News

Beginning of the end for Blue Bridge

A cyclist rides westward on the Johnson Street Bridge, as the rail portion of the span sits in the upright position. The rail bridge was lifted permanently Saturday, after engineers found corrosion damage to structural supports during a recent inspection. - Sharon Tiffin/News staff
A cyclist rides westward on the Johnson Street Bridge, as the rail portion of the span sits in the upright position. The rail bridge was lifted permanently Saturday, after engineers found corrosion damage to structural supports during a recent inspection.
— image credit: Sharon Tiffin/News staff

Johnson Street rail bridge’s early closure leaves city scrambling to accommodate cyclists, pedestrians

A team of officials greeted downtown-bound cyclists and pedestrians approaching the Johnson Street Bridge Monday morning, redirecting them across an overpass to the only remaining sidewalk on the road bridge.

Towering overhead, the adjacent rail bridge held its upright position. It was lifted for the last time Saturday at noon and will stay that way until it is dismantled, likely in early 2012.

Council made the decision to close the rail bridge in light of an assessment report that revealed significant structural deterioration. An engineer from Stantec Consulting delivered the verdict to council Thursday: spend $120,000 on emergency temporary repairs or close the span immediately. The bridge can no longer safely hold the weight of a train and could deteriorate rapidly, posing a potential threat to even pedestrian and cycling traffic, the report concluded.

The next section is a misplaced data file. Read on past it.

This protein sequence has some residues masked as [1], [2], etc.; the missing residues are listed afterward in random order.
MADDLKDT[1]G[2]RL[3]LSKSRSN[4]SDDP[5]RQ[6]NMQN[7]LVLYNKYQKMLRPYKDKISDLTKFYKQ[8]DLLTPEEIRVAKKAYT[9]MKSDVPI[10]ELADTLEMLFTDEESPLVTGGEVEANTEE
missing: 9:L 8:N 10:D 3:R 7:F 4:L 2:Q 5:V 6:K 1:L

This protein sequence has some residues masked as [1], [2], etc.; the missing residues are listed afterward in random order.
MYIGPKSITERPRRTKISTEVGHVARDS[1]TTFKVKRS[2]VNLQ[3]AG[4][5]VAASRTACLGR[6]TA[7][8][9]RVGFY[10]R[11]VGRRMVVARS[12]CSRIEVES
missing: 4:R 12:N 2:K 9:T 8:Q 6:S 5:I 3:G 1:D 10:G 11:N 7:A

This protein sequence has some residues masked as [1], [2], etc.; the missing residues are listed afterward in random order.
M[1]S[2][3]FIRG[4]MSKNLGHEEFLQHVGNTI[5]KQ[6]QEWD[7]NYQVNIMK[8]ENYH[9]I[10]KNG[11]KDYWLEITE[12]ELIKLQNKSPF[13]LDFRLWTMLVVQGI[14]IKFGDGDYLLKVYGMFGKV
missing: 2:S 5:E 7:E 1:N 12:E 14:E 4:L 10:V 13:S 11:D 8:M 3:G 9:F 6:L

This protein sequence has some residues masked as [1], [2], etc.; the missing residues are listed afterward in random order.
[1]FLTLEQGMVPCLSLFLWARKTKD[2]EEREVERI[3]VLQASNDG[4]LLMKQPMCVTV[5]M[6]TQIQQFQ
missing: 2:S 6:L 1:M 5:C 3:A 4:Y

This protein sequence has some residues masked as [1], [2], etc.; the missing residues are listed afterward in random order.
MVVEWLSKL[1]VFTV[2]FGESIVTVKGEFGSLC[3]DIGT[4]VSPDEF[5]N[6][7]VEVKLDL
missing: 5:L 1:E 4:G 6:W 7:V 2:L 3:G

With little contention, council voted against spending the money on repairs. Factoring into the decision are  city plans to demolish the rail bridge in about eight months anyway, to make room for the new Johnson Street Bridge.

The early closure, however, left the city scrambling to accommodate cycling and pedestrian traffic.

“How you respond to this crisis will set the tone for the entire bridge project,” said Coun. Pam Madoff. “Once people are mad, and they’re pissed off, you can never get them back.”

Approximately 3,000 cyclists and 4,000 pedestrians cross the bridge each day, on either the rail or road bridge. Closing the rail bridge means rerouting thousands to the road bridge.

Councillors Marianne Alto and Geoff Young argued in favour of reserving one of two westbound traffic lanes for cyclists, despite the traffic jams it would cause.

“Is it going to be a nightmare? Absolutely. But I don’t see that we have an option,” argued Alto.

“You can’t count the pedestrians the way you can count the cars filling up Pandora (Avenue), but their time still means something,” added Young.

Johnson Street Bridge project director Mike Lai persuaded council against that option, in part because one three-metre-wide traffic lane could not safely accommodate two bike lanes.

The city expected to have signage up this week directing people to the sidewalk on the road bridge.

In late April, Lai will present other long-term solutions to help pedestrians and cyclists safely cross until the bridge is replaced, within the next three years. Among the plans are new traffic lights at the east and west entrances, allowing people to cross the street.

The city also plans to build a temporary train stop in Vic West. The new terminal, however, isn’t pressing as the E&N train has stopped running due to needed track upgrades.

rholmen@vicnews.com

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